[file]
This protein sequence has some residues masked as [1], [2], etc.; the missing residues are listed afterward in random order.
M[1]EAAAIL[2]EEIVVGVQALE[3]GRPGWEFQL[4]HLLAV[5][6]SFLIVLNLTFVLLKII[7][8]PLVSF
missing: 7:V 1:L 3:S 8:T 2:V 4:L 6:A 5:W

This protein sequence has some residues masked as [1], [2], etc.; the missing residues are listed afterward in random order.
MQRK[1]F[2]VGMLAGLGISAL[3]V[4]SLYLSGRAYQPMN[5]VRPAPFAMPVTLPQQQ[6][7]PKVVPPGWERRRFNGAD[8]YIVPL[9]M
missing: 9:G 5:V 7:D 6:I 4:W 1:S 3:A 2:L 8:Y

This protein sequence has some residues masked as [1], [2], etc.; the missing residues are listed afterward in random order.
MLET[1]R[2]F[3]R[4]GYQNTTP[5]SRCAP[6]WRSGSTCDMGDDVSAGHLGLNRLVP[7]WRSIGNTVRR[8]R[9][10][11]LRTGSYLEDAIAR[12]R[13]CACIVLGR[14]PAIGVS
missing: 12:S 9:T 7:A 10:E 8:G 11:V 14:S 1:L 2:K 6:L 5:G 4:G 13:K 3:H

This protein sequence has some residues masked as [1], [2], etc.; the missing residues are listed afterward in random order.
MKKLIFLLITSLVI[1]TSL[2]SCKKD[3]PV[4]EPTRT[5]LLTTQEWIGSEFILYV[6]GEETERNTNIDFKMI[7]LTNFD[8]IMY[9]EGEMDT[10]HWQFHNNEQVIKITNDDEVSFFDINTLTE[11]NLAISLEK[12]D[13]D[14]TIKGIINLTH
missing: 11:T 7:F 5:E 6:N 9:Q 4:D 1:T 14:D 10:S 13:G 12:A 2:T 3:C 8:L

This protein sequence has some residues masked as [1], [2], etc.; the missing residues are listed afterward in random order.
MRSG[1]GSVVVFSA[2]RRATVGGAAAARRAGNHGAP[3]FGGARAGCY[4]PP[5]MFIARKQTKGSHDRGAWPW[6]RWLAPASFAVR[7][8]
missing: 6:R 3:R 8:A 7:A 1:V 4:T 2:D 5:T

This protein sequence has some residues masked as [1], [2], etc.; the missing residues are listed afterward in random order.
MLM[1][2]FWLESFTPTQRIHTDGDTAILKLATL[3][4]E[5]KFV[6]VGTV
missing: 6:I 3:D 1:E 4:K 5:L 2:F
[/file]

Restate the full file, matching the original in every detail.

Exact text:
This protein sequence has some residues masked as [1], [2], etc.; the missing residues are listed afterward in random order.
M[1]EAAAIL[2]EEIVVGVQALE[3]GRPGWEFQL[4]HLLAV[5][6]SFLIVLNLTFVLLKII[7][8]PLVSF
missing: 7:V 1:L 3:S 8:T 2:V 4:L 6:A 5:W

This protein sequence has some residues masked as [1], [2], etc.; the missing residues are listed afterward in random order.
MQRK[1]F[2]VGMLAGLGISAL[3]V[4]SLYLSGRAYQPMN[5]VRPAPFAMPVTLPQQQ[6][7]PKVVPPGWERRRFNGAD[8]YIVPL[9]M
missing: 9:G 5:V 7:D 6:I 4:W 1:S 3:A 2:L 8:Y

This protein sequence has some residues masked as [1], [2], etc.; the missing residues are listed afterward in random order.
MLET[1]R[2]F[3]R[4]GYQNTTP[5]SRCAP[6]WRSGSTCDMGDDVSAGHLGLNRLVP[7]WRSIGNTVRR[8]R[9][10][11]LRTGSYLEDAIAR[12]R[13]CACIVLGR[14]PAIGVS
missing: 12:S 9:T 7:A 10:E 8:G 11:V 14:S 1:L 2:K 6:L 5:G 4:G 13:K 3:H

This protein sequence has some residues masked as [1], [2], etc.; the missing residues are listed afterward in random order.
MKKLIFLLITSLVI[1]TSL[2]SCKKD[3]PV[4]EPTRT[5]LLTTQEWIGSEFILYV[6]GEETERNTNIDFKMI[7]LTNFD[8]IMY[9]EGEMDT[10]HWQFHNNEQVIKITNDDEVSFFDINTLTE[11]NLAISLEK[12]D[13]D[14]TIKGIINLTH
missing: 11:T 7:F 5:E 6:N 9:Q 4:D 1:T 14:D 10:S 13:G 12:A 2:T 3:C 8:L

This protein sequence has some residues masked as [1], [2], etc.; the missing residues are listed afterward in random order.
MRSG[1]GSVVVFSA[2]RRATVGGAAAARRAGNHGAP[3]FGGARAGCY[4]PP[5]MFIARKQTKGSHDRGAWPW[6]RWLAPASFAVR[7][8]
missing: 6:R 3:R 8:A 7:A 1:V 4:T 2:D 5:T

This protein sequence has some residues masked as [1], [2], etc.; the missing residues are listed afterward in random order.
MLM[1][2]FWLESFTPTQRIHTDGDTAILKLATL[3][4]E[5]KFV[6]VGTV
missing: 6:I 3:D 1:E 4:K 5:L 2:F